Sun's Schwartz wants to fool you (but doesn't), Opera does, and phishing phools

Happy April Fools day. If you're up for a good gag, you won't get it from the most prolific public company executive blogger (Sun's Jonathan Schwartz).

Happy April Fools day. If you're up for a good gag, you won't get it from the most prolific public company executive blogger (Sun's Jonathan Schwartz). Indicating that his blog entries must pass muster with the company's legal eagles, Schwartz says in a blog entry entitled The Downside of Being and Officer of a Public Corporation "it's very difficult to write a good April Fools blog without feeling the need for serious engagement from the corporate legal team." (he's the one who boldfaced "very", not me).

Meanwhile, the folks at Opera Software apparently have no such restrictions. Today, the Oslo, Norway based Web browser developer announced that an accidental discovery has led to a peer-to-peer technology breakthrough that the company has decided to productize under the name Opera Soundwave. Says Opera's April 1 press release:

Based on open standards, Opera's patent-pending P2P speech technology uses analog signals carried through open air, enabling users to communicate in real-time without the use of computers or mobile phones....Opera is spearheading the development to let people communicate without using a keyboard, and the new SoundWave technology was accidently discovered during an R&D study to speech-enable Opera's e-mail client. One of Opera's desktop developers needed to find an alternative way to relay a message to his colleague at a time when the e-mail server was down, and was startled to notice that his verbal outcry was intercepted and understood immediately.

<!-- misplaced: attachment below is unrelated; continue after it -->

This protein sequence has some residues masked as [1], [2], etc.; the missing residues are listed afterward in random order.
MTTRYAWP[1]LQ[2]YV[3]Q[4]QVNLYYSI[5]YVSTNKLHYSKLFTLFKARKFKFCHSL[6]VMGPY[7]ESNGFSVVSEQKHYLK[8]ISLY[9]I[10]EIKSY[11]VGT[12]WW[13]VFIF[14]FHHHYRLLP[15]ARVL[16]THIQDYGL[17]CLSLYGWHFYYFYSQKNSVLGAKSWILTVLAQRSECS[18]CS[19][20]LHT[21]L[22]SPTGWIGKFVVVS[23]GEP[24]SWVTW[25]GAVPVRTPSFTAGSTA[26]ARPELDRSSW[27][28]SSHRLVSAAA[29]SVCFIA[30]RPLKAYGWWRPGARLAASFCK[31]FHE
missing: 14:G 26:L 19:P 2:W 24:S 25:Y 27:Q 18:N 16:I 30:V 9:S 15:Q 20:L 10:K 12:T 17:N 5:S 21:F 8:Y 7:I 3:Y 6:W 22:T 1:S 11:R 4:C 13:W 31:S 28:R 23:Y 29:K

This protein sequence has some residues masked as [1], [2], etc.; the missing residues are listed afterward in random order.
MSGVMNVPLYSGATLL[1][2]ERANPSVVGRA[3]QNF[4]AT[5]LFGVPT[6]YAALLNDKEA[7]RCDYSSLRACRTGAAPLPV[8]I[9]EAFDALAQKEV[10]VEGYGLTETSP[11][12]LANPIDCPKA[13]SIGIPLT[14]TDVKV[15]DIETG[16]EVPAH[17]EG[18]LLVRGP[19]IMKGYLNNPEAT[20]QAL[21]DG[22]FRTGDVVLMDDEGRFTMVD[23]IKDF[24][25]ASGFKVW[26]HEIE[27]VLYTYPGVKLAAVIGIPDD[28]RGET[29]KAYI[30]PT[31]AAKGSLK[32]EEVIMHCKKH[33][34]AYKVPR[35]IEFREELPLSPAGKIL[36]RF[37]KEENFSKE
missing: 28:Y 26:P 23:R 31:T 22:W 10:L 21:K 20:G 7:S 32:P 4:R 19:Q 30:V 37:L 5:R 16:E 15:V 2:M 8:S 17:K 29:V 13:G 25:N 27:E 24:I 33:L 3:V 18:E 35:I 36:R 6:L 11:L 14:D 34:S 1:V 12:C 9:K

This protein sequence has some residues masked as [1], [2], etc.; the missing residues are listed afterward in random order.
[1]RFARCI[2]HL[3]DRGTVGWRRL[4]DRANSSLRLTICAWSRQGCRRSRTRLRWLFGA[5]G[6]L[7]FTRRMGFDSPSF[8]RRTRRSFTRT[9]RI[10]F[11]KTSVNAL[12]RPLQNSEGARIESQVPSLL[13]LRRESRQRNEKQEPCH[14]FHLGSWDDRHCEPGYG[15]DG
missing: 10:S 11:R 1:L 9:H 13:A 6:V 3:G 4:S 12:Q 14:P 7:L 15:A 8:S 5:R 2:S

A demonstration of the company's breakthrough speech technology is available for download from Opera's Web site. There's no word yet on whether the company is seeking any patents. But if it does, one thing is for sure -- the examiners at the United States Patent and Trademark Office won't realize that the evidence of prior art is sitting right underneath their noses.

Meanwhile, in other April Fools news (and on a more serious note), a Microsoft spokesperson has sent me some of the backup documentation behind yesterday's announcement that the company has filed 117 separate lawsuits against phishers. One of these is a press release that was jointly authored by Microsoft, the National Consumers League, and the Federal Trade Commission with the headline Don?t Let April 1 Be April ?Phools? Day. In a surprising departure from the normally drab language found in press releases from public companies and government organizations, the document opens with:

In sharp contrast to the harmless pranks that will be played on April Fools? Day, deceptive phishing schemes are no laughing matter.

Also forwarded to me by Microsoft was a copy of the Powerpoint presentation entitled "April Phools Day-joint presentation" that was given at yesterday's press conference. It actually has some pretty good, easy-to-digest information on phishing, what to look for, and how to protect yourself. I've uploaded the PowerPoint file to our servers so you can download it.


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